Prayer comes only from the “humble and contrite heart.” the sinner did not have to overcome any snobbishness or ideas of superiority, either in wealth, occupation, position, or religion. He was humble. He realized his great need to gain those qualities of character that Jesus had called “blessed” – the “pure in heart,” “poor in spirit,” and “they which do hunger and thirst after righteousness.” “god be merciful to me a sinner,” he said.

“to men went up to pray? Oh, rather say,
One went to brag, the other went to pray.”

Jesus saw in the sinner one with good possibilities, one who was anxious for help. In the Pharisee, he saw a religion of his day which was practised in a self-satisfied, smug life; a life that had no desire to improve. He saw a man who was unneighborly, one who separated himself from the poor, unfortunate people, and thus separated himself from God.

The tumult and the shouting dies,
The captains and the kings depart;
Still stands thine ancient sacrifice, –
An humble and a contrite heart.
Lord, God of hosts, be with us yet,
Lest we forget, – lest we forget.


A Minute for Meditation:

Hard though it be, we pray for the vision “to see ourselves as others see us.” And more than this, to see ourselves as we really are. In our views of other people and their religion, may we not be as the Pharisee – unable to see any beauty in the life or religion of the publican. May God spare our faith from a bigotry which shuts out the finer graces of religion – generosity, kindness, understanding, and humility.

Questions for the Chapter Review:

1. What is the meaning of the Savior’s words: “It is impossible but that offences will come: but woe unto him through whom they come”?
2. Explain the contrast of the religion as expressed in verses 5, 6, 7-10 of the 17th chapter of Luke. What is the teaching of Jesus in the parable of the Master and the Slave?
3. Tell the story of the healing of the ten lepers. Which of the ten was fully restored? How?
4. What does Jesus teach concerning the coming of the kingdom of heaven?
5. Compare the Parable of the Unjust Judge (Luke 18:1-8), and the parable of the Friend at Midnight.
6. Tell the Parable of the Pharisee and the Publican. Who were the Publicans? What truth does Jesus teach in this parable?

Suggestive Problems for Discussion in Class:

1. Are there some in your community who would be intellectual Pharisees? Explain what such a person is like. Are you thankful that you are not like the “crude, loud, ignorant family across the street, or ‘the masses’ on the other side of town?” Are you a racial Pharisee? – one of those who thank God they are not as the foreigners – “wops,” “chinks,” and “dagoes”? Are you a social Pharisee? Do you know people who, because of their wealth, position, or occupation, thank God they are not as the rest of men? Do you know sectarian Pharisees – those who thank God their religion is not one of darkness, like other religions? Are you, in your thinking, related to the Pharisee of Christ’s parable? How would Jesus want you to be in the above questions?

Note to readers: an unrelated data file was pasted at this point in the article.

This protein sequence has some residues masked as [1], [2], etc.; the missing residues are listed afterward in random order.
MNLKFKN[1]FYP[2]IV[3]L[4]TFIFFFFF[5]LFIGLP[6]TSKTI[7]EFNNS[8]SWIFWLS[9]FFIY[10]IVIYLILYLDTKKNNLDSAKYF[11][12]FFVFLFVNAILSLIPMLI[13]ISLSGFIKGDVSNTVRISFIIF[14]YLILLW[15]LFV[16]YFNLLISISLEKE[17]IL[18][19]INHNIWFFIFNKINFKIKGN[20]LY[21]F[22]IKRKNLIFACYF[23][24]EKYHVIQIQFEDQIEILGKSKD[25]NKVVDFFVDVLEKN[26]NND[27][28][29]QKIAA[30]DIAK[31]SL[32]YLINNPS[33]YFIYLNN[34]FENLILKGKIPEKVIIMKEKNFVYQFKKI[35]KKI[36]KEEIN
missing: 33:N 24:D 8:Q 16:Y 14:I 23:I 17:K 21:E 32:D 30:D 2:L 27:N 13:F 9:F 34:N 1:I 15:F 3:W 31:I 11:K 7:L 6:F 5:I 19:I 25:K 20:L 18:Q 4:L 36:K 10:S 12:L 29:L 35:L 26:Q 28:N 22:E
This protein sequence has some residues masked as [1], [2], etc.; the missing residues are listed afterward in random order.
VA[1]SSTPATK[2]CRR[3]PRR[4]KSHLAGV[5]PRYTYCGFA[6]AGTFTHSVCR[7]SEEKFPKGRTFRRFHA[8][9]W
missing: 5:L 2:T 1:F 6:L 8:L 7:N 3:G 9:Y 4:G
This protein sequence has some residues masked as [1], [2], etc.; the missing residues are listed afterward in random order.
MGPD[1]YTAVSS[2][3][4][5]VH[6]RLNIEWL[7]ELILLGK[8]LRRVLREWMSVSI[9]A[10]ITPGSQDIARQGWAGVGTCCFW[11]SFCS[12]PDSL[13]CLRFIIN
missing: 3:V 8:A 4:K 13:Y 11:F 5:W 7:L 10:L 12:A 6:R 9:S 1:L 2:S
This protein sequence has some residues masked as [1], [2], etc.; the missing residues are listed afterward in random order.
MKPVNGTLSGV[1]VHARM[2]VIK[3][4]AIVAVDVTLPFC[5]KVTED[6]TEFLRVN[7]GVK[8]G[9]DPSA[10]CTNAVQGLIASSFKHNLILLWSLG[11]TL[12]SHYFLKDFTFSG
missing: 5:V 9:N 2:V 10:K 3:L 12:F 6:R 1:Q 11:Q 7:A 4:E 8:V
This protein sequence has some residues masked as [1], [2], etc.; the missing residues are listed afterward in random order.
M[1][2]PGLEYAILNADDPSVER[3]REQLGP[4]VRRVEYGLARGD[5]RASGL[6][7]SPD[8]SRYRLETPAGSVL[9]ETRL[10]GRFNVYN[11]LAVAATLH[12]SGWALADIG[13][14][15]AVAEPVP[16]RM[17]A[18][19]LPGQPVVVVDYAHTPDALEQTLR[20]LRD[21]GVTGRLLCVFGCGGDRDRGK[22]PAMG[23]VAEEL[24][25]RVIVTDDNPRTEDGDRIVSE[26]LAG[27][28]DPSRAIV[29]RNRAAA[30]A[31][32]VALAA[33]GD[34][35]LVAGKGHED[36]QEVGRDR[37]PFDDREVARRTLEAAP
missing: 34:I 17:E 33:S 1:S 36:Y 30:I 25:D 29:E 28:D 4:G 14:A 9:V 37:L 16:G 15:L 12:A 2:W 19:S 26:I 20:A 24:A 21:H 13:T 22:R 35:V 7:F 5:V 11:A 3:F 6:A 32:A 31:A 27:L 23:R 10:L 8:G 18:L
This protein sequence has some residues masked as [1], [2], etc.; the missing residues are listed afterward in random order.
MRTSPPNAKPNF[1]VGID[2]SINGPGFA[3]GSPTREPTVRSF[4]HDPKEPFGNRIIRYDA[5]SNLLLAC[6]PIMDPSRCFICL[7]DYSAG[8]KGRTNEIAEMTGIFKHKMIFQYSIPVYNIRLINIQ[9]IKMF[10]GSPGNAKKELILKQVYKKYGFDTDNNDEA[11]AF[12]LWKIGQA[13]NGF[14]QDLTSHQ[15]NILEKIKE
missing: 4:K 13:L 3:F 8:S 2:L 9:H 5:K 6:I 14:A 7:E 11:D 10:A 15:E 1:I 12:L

2. When the question is asked whether a person is religious or not, what are the kind of facts which are usually mentioned as evidence? Which si the higher standard of righteousness, attendance at church, payment of tithes, prayers, fasting, etc., or refraining from speaking evil, controlling one’s temper, refraining from impure thought, being kind, patient, and avoiding envy and selfishness? Point out the danger we face in choosing the lower standard.

3. Summarize the teachings of Jesus on the subject of prayer, as given in this lesson.


The Defense for the Family.


The Pharisees also came unto him, tempting him, and saying unto him, Is it lawful for a man to put away his wife for every cause?
And he answered and said unto them, have ye not read, that he which made them at the beginning, made them male and female,
And said, For this cause shall a man leave father and mother, and shall cleave to his wife: and they twain shall be one flesh?
Wherefore they are no more twain, but one flesh. What therefore God hath joined together, let not man put asunder.
they say unto him, Why did Moses then command to give a writing of divorcement, and to put her away?
He saith unto them, Moses, because of the hardness of your hearts, suffered you to put away your wives: but from the beginning it was not so.
And I say unto you, Whosoever shall put away his wife, except it be for fornication, and shall marry another, committeth adultery: and whoso marrieth her which is put away doth commit adultery.